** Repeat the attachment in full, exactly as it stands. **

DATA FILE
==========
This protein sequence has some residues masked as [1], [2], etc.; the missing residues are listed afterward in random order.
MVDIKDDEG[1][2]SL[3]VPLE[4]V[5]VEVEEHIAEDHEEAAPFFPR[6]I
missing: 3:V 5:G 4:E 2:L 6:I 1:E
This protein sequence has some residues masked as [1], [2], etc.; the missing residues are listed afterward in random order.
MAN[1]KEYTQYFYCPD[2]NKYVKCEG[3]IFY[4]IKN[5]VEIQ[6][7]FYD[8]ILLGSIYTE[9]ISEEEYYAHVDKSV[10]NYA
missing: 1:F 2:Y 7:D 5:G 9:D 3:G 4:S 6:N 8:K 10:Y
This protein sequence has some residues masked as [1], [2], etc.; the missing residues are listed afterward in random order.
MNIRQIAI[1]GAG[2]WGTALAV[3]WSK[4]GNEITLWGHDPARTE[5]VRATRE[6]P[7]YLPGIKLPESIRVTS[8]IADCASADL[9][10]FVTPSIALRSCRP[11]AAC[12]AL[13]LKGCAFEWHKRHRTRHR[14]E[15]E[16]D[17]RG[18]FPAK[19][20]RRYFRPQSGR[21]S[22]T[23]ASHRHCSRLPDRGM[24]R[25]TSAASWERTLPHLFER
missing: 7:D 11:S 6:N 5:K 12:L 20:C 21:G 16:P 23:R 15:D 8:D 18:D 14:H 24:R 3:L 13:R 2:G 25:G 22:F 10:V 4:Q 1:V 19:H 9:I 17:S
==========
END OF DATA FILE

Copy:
This protein sequence has some residues masked as [1], [2], etc.; the missing residues are listed afterward in random order.
MVDIKDDEG[1][2]SL[3]VPLE[4]V[5]VEVEEHIAEDHEEAAPFFPR[6]I
missing: 3:V 5:G 4:E 2:L 6:I 1:E
This protein sequence has some residues masked as [1], [2], etc.; the missing residues are listed afterward in random order.
MAN[1]KEYTQYFYCPD[2]NKYVKCEG[3]IFY[4]IKN[5]VEIQ[6][7]FYD[8]ILLGSIYTE[9]ISEEEYYAHVDKSV[10]NYA
missing: 1:F 2:Y 7:D 5:G 9:D 3:G 4:S 6:N 8:K 10:Y
This protein sequence has some residues masked as [1], [2], etc.; the missing residues are listed afterward in random order.
MNIRQIAI[1]GAG[2]WGTALAV[3]WSK[4]GNEITLWGHDPARTE[5]VRATRE[6]P[7]YLPGIKLPESIRVTS[8]IADCASADL[9][10]FVTPSIALRSCRP[11]AAC[12]AL[13]LKGCAFEWHKRHRTRHR[14]E[15]E[16]D[17]RG[18]FPAK[19][20]RRYFRPQSGR[21]S[22]T[23]ASHRHCSRLPDRGM[24]R[25]TSAASWERTLPHLFER
missing: 7:D 11:S 6:N 5:K 12:L 20:C 21:G 16:P 23:R 15:D 8:D 18:D 14:H 24:R 3:L 13:R 2:G 25:G 22:F 10:V 4:Q 1:V 19:H 9:I 17:S